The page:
It is a two hour round trip from Landshipping and very shallow up the creek, so you need to check the tide tables and find a good rising tide. We launched early on a perfect spring morning in bright sunshine and a gentle breeze. It is best to park up the hill in the village so you don’t obstruct the narrow lane to the good slipway, which is maintained by the local sailing club and has an honesty box.
The Cleddau is over twenty one miles long and has so many tributaries it is quite easy to lose your bearings, but the creek leading to Millin is easy to find, as from Landshipping you head right, around the headland. As it is a nature reserve you need to be careful not to disturb the wildlife, so we paddled at a leisurely pace into the main river, where the only sound was the occasional distant curlew calling.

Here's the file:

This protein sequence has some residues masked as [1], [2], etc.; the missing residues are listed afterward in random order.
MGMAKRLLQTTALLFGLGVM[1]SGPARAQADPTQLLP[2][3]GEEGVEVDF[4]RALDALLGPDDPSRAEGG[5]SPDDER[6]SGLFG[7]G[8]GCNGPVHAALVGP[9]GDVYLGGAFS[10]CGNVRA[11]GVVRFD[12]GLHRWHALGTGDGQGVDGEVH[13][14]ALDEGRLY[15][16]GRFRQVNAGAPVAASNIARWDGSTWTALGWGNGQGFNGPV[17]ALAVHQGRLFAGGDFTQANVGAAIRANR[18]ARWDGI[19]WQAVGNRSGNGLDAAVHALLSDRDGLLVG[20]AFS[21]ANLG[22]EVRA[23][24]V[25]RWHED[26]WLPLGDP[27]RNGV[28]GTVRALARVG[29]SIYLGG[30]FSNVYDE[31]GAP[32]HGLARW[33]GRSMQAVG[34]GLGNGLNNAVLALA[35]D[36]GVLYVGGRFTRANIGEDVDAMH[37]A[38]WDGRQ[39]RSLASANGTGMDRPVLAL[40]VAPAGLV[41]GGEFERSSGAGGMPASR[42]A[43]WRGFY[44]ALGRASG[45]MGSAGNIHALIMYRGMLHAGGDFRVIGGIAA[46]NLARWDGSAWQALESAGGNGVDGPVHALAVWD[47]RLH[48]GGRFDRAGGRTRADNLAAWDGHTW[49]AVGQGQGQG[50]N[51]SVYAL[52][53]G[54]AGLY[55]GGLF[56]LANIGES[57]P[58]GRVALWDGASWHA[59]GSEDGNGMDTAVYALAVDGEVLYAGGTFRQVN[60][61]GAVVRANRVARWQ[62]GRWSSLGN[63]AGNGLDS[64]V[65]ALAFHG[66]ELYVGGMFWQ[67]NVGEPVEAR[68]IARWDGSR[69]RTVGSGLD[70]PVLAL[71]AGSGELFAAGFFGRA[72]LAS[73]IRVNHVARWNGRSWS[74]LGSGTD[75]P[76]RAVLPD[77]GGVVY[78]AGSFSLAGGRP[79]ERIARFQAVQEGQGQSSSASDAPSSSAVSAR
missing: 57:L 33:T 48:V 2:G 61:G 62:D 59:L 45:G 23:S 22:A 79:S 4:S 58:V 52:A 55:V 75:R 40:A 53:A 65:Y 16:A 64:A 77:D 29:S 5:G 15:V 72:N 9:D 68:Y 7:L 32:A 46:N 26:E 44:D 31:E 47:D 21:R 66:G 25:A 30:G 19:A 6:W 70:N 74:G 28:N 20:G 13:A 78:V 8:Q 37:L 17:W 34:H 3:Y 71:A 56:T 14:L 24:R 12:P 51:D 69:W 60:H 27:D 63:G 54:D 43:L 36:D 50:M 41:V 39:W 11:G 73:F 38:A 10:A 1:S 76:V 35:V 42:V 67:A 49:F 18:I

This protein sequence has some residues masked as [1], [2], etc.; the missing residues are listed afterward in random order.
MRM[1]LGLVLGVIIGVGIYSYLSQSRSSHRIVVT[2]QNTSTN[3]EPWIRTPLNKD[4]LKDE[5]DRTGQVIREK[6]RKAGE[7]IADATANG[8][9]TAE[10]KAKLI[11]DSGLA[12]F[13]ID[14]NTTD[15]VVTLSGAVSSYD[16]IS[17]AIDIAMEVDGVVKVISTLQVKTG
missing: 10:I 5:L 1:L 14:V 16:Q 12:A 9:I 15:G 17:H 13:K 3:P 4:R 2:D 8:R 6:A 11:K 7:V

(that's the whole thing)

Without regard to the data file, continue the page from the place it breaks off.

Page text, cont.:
When you bear right into the creek the river quickly narrows and most boat owners can’t go further than a high voltage cable that is strung across the water at a life-threatingly low height. (There is a warning sign on the bank, but it says PERGYL (DANGER in Welsh) and the rest of the warning is concealed by water reeds). Even on a rising tide parts of the creek are barely a foot deep but still OK for kayaking. There is an interesting island which is navigable to the right, then the river gets really narrow, with overhanging trees before you reach the end of the creek at Millin.
On the way back we were watched by a large Heron that perched high in a tree and we saw large Mullet leaping right out of the water to reach the gadflies. Recovery was easy, as the slipway extends well into the river, so this undemanding paddle into one of the quietest reaches of the river is one I would highly recommend.